November 9 – November 15, 2020
The ruling elite

The authorities pin their hopes on constitutional reforms as public confidence in public institutions continues to crumble due to the actions of security forces

The situation got worse
The authorities pin their hopes on constitutional reforms as public confidence in public institutions continues to crumble due to the actions of security forces

By Zmicier Kuchlej

As the security forces attempt to stop the solidarity movement and financial support for the repressed, people’s confidence in the banking system further reduces. The incumbent leadership, aiming to boost the loyalty of regional administrators, has held local discussions of constitutional reforms with restricted participation.

Last week, following an order by the Investigative Committee, banks blocked cards of Belarusians who received assistance from the BY_help initiative and wrote-off equivalent sums from their accounts. Meanwhile, due to the second wave of the coronavirus outbreak and the political turmoil, the burden on the state budget and financial institutions has increased. Budget deficit by the end of the year is projected at BYN 2.5-3 billion.

So far, the National Bank has been coping with the task to retain financial stability, pursue a balanced financial policy and sustained the pressure from industries to inject free money into the public sector.

Amid Lukashenka’s discontent with the private sector and its disloyalty, public woodworking companies try to strengthen their positions and lobby for additional state investment. The government is considering a merger between the Forestry Ministry and the Bellesbumprom concern.

Despite the launch of the Astravets Nuclear Power Plant, the political agenda has not changed, and the authorities were unable to improve their reputation. Both the NPP and the new metro line had equipment failures and breakdowns and their operations were suspended.

Public confidence in the judiciary continues to erode as the Belarusian leadership secures the loyalty of security forces by placing them above the law. The Investigative Committee has declined to certify any prima facie cases of police violence, including deaths of protesters, and has initiated no legal proceedings in this regard.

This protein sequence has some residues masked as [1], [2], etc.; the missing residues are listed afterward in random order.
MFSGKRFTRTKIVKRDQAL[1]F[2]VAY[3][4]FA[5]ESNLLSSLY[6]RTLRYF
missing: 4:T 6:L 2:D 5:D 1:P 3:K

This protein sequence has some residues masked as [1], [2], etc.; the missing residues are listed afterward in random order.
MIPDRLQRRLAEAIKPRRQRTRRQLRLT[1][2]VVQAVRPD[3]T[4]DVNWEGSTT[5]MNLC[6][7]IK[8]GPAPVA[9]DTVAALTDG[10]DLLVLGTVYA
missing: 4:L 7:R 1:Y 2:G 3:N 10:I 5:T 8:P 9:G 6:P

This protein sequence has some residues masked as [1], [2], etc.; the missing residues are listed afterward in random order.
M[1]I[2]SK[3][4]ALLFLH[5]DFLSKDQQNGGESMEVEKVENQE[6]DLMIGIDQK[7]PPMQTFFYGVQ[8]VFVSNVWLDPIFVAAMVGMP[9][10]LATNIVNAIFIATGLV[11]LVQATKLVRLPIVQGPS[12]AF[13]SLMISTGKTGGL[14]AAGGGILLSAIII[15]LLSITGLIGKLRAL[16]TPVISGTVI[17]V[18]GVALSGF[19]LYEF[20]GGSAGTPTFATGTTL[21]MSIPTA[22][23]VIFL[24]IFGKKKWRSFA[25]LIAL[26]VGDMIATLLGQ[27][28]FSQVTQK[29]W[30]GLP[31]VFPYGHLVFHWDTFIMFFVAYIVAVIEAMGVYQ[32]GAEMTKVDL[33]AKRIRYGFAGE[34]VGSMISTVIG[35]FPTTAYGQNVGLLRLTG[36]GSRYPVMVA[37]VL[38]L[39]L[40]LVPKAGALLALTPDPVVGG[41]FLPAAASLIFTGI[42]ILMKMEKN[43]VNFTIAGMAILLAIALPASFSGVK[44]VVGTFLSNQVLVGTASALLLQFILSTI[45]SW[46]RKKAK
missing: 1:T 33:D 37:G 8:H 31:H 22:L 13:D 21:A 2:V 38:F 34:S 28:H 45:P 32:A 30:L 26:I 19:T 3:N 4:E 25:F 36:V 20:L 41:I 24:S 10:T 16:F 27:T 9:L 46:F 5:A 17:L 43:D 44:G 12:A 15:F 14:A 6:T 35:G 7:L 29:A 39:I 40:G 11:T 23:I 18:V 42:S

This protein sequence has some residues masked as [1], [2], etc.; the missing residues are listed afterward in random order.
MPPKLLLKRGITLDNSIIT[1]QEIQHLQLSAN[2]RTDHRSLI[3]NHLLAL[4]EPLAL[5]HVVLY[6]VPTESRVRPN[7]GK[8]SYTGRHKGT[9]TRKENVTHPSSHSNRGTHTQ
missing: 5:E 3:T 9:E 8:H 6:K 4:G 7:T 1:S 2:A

Lukashenka aims to tighten political control over the private sector and its employees by ordering them to establish trade unions. He has threatened to close down all private enterprises which do not have trade unions by the year-end.

The Justice Ministry has stepped up the pressure on political parties and issued an official notice on account of those oppositional and loyal political parties which signed a joint resolution condemning the violence and demanding new elections. The authorities are trying to remove the ultimatum demands from the agenda of registered political organizations and have partially succeeded.

The authorities continue low-key discussions of constitutional reforms, enabling only subordinate or loyal organisations in such discussions.

Amid the lack of public funds, the state is likely to continue to seize money from the opponents and disloyal private sector.

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Once a week, in coordination with a group of prominent Belarusian analysts, we provide analytical commentaries on the most topical and relevant issues, including the behind-the-scenes processes occurring in Belarus. These commentaries are available in Belarusian, Russian, and English.

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